Friday, April 10, 2015

Call of Duty.

I have heeded the call. I shall take responsibility. It is time I took the fight to the terrorists, wherever they may lurk. This is my call to arms to like-minded warriors for the soul of the nation.
No more!
I am very, very aware that my Commander-in-Chief has a less than rosy view of the disciplined forces he commands, and that is why he has asked me to play my rightful role in the fight against the terrorists. In my zeal to obey my Commander-in-Chief, and in solidarity with those who have also heeded the call, I have undertaken to set up my very own "community policing" apparatus. I can assure the worrywarts among you that it shall not morph into a rival for the Mungiki, the Forty Brothers, the Sungu-sungu, the Kamjesh or the Jeshi la Baba. No sir it won't.

Taking my cue from the helpful suggestions of the Senator of Nairobi City and the  Acting Director National Disaster Management Unit, a Superintendent of Police by the by, to "fight back," I have decided to acquire certain skills that will stand me in good stead when the terrorists come back. (Given the givens, you know, like the Commander-in-Chief's lack of overt love for  the boys and girls not-in-mufti, you can understand why I am following the expert advice of the Senator and that policeman, can't you?)

Obviously, I have to develop a healthy suspicion of those around me, just in case they happen to be terrorists, or they happen to be harbouring terrorists. The strange behaviour of my brothers means I have to subject their lives to a microscopic examination that will make the National Intelligence Service sit up and take notice. The younger one seems to be acquiring engineering degrees that are bafflingly applied in management. I wonder if this is a clue to his nefarious intentions. After all, the last time we were staring at the barrel of a gun, one of the terrorists was a lawyer, well-versed in the weaselly language of the High Court and similar suspicious dens of intrigue and murderous mayhem. So why is he getting so many engineering degrees? Does he want to build a dirty bomb in his basement? Does he have a basement? I must investigate - just to be sure.

Equally obviously, I have to have boiling kettles of water and always-on irons because I do not think my Commander-in-Chief is going to throw open the gates of the national armouries for me to take my pick of G3s and AKs. The next best weapons, in the wise words of my Senator, are hot hater and hot irons. I'll find a way of practicing the use of these weapons so that the next time the terrorists armed with machine guns, pistols, knives and suicide-bomb vests come a calling, I will douse them with hot water and slam them in the face with hot irons. I will be prepared. I will not die like a cockroach, Mr Superintendent of Police. I'm going to roll with the big dogs!

Of course, just to satisfy the call to duty by my Commander-in-Chief, I am going to become the biggest neighbourhood snitch. I'm going to snitch on the three young men who seem to have not discernible source of income to pay for the three-bedroomed maisonette that they rent next door, nor the fifteen-million-shilling Range Rover - the one with the five-litre V8 - that they tear around the neighbourhood in from three in morning going God-knows-where for God-knows-what purpose. I'm going to snitch on that Mama Mboga who is always smiling even when her loyal customers refuse to buy any of her sewerage-grown sukuma wiki. How can anyone smile so broadly every single day from morning to night if she wasn't identifying targets for the terrorists and simply imagining us being shot up or blown up to smithereens? She is a suspect alright.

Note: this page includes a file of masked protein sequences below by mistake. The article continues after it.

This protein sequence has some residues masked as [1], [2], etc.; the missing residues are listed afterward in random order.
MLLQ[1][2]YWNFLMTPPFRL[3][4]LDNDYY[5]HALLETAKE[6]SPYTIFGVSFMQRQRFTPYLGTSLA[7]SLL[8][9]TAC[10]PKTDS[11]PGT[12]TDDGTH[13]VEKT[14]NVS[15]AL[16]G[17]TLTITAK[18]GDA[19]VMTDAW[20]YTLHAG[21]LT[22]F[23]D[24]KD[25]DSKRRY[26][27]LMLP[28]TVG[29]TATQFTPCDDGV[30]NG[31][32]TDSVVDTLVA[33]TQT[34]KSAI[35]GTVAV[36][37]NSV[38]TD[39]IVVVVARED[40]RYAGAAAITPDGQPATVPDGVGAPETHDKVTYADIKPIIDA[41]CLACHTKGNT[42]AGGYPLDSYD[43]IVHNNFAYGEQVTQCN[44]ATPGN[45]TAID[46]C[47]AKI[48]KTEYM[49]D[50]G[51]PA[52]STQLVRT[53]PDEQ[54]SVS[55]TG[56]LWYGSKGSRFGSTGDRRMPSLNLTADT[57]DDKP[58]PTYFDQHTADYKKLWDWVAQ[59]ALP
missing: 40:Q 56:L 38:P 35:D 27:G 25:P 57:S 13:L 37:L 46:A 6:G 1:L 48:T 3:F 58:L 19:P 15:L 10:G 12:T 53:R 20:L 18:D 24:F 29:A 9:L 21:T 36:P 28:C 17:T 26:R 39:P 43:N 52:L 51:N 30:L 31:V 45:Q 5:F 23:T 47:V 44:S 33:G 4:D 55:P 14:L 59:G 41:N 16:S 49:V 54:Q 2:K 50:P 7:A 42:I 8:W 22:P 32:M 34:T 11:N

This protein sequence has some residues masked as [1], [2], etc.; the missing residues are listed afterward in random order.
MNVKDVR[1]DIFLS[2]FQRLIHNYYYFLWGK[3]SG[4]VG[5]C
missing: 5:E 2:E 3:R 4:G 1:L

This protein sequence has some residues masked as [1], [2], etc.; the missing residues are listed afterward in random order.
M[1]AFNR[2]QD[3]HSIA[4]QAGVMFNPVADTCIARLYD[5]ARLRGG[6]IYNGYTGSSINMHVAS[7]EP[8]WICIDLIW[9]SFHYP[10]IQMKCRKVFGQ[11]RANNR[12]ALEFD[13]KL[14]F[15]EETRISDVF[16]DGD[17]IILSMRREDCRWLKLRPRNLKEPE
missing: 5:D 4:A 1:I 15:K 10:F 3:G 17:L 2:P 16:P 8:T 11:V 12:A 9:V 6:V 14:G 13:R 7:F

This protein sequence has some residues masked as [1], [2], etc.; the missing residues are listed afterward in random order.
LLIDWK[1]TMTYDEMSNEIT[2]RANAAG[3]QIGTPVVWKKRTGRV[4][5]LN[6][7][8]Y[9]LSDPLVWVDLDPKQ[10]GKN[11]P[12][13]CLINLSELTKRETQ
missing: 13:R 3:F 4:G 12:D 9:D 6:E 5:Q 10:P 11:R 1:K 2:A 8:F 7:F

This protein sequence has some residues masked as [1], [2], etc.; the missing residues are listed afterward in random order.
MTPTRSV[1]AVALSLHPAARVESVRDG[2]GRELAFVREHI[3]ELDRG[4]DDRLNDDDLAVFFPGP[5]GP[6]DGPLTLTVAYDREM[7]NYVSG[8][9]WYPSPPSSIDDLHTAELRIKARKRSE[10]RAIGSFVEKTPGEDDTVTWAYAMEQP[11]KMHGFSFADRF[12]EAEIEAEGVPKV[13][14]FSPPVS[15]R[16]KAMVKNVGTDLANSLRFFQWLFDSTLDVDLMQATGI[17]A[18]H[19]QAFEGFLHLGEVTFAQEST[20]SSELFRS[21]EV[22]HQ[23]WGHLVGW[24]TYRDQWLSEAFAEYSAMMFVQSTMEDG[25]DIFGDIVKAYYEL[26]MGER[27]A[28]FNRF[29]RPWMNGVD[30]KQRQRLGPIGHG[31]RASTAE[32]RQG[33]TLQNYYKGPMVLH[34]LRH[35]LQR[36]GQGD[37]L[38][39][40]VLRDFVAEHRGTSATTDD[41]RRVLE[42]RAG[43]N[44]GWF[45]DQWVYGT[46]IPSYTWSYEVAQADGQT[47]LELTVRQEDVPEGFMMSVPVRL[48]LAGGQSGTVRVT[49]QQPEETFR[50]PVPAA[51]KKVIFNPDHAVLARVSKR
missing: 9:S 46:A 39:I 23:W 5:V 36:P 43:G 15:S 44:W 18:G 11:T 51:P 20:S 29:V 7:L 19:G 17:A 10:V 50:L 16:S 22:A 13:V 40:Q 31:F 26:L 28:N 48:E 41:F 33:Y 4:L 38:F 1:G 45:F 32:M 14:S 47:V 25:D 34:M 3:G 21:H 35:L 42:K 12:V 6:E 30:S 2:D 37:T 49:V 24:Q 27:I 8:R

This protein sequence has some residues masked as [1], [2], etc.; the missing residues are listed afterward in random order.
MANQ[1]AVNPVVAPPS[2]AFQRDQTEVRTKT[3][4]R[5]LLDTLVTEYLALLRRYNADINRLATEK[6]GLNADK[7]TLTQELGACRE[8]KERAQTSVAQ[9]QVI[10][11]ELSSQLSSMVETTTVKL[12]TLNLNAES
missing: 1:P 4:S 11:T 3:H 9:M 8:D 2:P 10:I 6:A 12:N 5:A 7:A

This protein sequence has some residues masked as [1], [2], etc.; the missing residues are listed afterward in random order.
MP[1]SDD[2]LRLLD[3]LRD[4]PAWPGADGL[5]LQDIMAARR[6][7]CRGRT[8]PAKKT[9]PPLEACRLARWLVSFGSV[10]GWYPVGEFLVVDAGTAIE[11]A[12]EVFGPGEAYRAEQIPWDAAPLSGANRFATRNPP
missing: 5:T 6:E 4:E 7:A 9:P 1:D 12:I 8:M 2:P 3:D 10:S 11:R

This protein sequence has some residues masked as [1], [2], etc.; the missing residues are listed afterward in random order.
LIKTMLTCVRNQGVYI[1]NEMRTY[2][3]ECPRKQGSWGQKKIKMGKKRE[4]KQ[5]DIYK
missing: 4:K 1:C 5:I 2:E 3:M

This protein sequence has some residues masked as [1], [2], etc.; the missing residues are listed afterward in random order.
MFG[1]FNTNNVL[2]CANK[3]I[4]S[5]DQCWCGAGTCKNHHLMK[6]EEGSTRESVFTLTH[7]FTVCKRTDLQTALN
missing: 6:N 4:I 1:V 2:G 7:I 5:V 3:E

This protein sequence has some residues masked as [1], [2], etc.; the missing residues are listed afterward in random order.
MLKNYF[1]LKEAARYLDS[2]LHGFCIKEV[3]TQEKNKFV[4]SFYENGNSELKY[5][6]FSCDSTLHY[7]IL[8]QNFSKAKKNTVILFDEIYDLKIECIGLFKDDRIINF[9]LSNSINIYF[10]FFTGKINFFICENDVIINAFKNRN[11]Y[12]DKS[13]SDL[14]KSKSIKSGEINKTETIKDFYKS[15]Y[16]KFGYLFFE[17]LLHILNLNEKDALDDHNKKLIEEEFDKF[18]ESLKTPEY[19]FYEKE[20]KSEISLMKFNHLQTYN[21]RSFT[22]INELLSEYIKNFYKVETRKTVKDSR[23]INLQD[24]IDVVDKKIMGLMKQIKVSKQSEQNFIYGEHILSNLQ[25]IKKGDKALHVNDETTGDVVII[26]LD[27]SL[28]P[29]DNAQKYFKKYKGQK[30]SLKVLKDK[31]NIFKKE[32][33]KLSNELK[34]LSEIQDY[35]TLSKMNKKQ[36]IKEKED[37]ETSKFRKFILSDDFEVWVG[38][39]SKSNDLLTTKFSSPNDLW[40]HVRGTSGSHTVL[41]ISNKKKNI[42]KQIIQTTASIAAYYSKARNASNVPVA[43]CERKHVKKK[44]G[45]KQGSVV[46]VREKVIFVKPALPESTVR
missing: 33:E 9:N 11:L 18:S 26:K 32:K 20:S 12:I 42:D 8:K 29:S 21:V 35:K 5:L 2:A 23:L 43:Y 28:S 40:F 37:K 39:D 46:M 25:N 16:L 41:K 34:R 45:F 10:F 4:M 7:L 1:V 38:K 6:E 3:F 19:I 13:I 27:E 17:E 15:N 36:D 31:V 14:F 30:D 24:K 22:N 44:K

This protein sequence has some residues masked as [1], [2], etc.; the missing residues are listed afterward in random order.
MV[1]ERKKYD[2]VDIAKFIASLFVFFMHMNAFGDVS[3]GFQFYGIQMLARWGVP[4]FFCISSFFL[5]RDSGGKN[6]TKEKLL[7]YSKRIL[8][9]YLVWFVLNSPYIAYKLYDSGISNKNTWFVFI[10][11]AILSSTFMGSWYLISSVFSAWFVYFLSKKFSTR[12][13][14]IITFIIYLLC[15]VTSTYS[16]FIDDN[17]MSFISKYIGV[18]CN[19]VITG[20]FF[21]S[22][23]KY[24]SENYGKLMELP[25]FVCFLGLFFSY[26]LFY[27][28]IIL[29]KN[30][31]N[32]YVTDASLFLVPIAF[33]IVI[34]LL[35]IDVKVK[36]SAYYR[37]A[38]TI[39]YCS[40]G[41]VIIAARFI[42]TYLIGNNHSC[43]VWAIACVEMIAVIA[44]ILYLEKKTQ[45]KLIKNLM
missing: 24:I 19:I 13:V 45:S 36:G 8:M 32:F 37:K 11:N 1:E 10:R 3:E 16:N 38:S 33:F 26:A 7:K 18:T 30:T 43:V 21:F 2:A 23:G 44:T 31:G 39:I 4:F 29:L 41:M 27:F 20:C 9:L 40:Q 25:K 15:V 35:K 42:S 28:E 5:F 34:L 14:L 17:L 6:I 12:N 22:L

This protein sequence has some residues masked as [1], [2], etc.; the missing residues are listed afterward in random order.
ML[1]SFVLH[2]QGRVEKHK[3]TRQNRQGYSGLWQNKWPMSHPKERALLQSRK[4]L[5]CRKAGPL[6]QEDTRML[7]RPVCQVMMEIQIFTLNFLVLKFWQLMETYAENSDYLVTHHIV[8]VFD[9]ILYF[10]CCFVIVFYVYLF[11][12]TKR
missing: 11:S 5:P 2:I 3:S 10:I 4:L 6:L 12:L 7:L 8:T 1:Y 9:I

But just in case all this fails, I am instructing both my loved ones and my enemies to blame me if the terrorists get me. Don't blame the Commander-in-Chief or his boys; they can't be everywhere all the time. The Commander-in-Chief said that we cannot have a single policeman for every citizen. It's just not possible. It ain't happening. So blame me. Say I wasn't brave enough. Say I wasn't counter-violent enough. Say I put myself deliberately in the line of fire. Why don't you just go ahead and call me a loser for dying and giving the Commander-in-Chief hives and a bad name. Don't make him write you letters of condolences. Say it was all my damn fault and let him get on with the business of sending fighter jets to blow up manyattas in Somalia or wherever.

Thursday, April 09, 2015

Godhood and service.

I'm going to dwell on this service-delivery topic for a while. Have you ever had your balls fettled by a tough-as-nails Administration Police officer? It is not what it looks like on TV. Dear God, it is not!  APs spend a great many hours firing their G3 rifles. This has made their hands as far removed from tender as they could get without turning into concrete slabs. When they pat you down, it is like you are being slapped in your naughty places with cast-iron paddles. It is not cool. At all.

When it comes to "sensitive" public buildings, that is the experience of the members of the public. They may not get a physical pat down, but they certainly get a psychological one. Public buildings are not designed to serve the people; that is why we have Huduma Centres. They are designed to cow them, browbeat them and, when that fails, humiliate them. It is why they never, ever have clean drinking water, clean toilets or comfortable chairs for those seeking audience with the mandarin at the top. (About the drinking water, aren't you just ashamed every time you see bigwigs on a dais being served Dasani or Keringet simply because their water company can't be trusted to pipe clean drinking water to one and all?)